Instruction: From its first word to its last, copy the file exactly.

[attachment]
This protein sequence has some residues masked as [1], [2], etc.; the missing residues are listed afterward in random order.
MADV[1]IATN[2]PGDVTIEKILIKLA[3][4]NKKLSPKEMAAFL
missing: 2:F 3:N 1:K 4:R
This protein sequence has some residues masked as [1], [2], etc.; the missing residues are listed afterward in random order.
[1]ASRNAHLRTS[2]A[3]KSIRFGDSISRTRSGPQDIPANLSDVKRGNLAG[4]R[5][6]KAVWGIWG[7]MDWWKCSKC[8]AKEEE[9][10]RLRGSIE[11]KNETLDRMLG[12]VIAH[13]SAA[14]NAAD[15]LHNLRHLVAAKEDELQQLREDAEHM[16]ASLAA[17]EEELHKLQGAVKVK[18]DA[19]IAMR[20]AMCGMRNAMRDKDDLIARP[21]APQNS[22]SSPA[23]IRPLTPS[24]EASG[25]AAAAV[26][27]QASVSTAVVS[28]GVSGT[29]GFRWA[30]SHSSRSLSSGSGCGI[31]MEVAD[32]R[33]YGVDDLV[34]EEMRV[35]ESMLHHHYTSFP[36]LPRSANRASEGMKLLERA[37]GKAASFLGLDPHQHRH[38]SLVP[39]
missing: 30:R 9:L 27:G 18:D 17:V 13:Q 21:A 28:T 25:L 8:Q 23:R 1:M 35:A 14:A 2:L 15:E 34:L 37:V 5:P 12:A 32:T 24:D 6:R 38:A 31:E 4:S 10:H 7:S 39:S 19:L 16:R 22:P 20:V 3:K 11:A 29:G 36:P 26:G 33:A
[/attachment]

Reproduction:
This protein sequence has some residues masked as [1], [2], etc.; the missing residues are listed afterward in random order.
MADV[1]IATN[2]PGDVTIEKILIKLA[3][4]NKKLSPKEMAAFL
missing: 2:F 3:N 1:K 4:R
This protein sequence has some residues masked as [1], [2], etc.; the missing residues are listed afterward in random order.
[1]ASRNAHLRTS[2]A[3]KSIRFGDSISRTRSGPQDIPANLSDVKRGNLAG[4]R[5][6]KAVWGIWG[7]MDWWKCSKC[8]AKEEE[9][10]RLRGSIE[11]KNETLDRMLG[12]VIAH[13]SAA[14]NAAD[15]LHNLRHLVAAKEDELQQLREDAEHM[16]ASLAA[17]EEELHKLQGAVKVK[18]DA[19]IAMR[20]AMCGMRNAMRDKDDLIARP[21]APQNS[22]SSPA[23]IRPLTPS[24]EASG[25]AAAAV[26][27]QASVSTAVVS[28]GVSGT[29]GFRWA[30]SHSSRSLSSGSGCGI[31]MEVAD[32]R[33]YGVDDLV[34]EEMRV[35]ESMLHHHYTSFP[36]LPRSANRASEGMKLLERA[37]GKAASFLGLDPHQHRH[38]SLVP[39]
missing: 30:R 9:L 27:G 18:D 17:V 13:Q 21:A 28:T 25:L 8:Q 23:R 1:M 35:A 14:A 2:L 15:E 34:L 37:V 5:P 12:A 32:T 24:D 6:R 38:A 31:E 4:S 10:H 7:S 39:S 19:L 16:R 22:P 20:V 3:K 11:A 29:G 36:P 26:G 33:A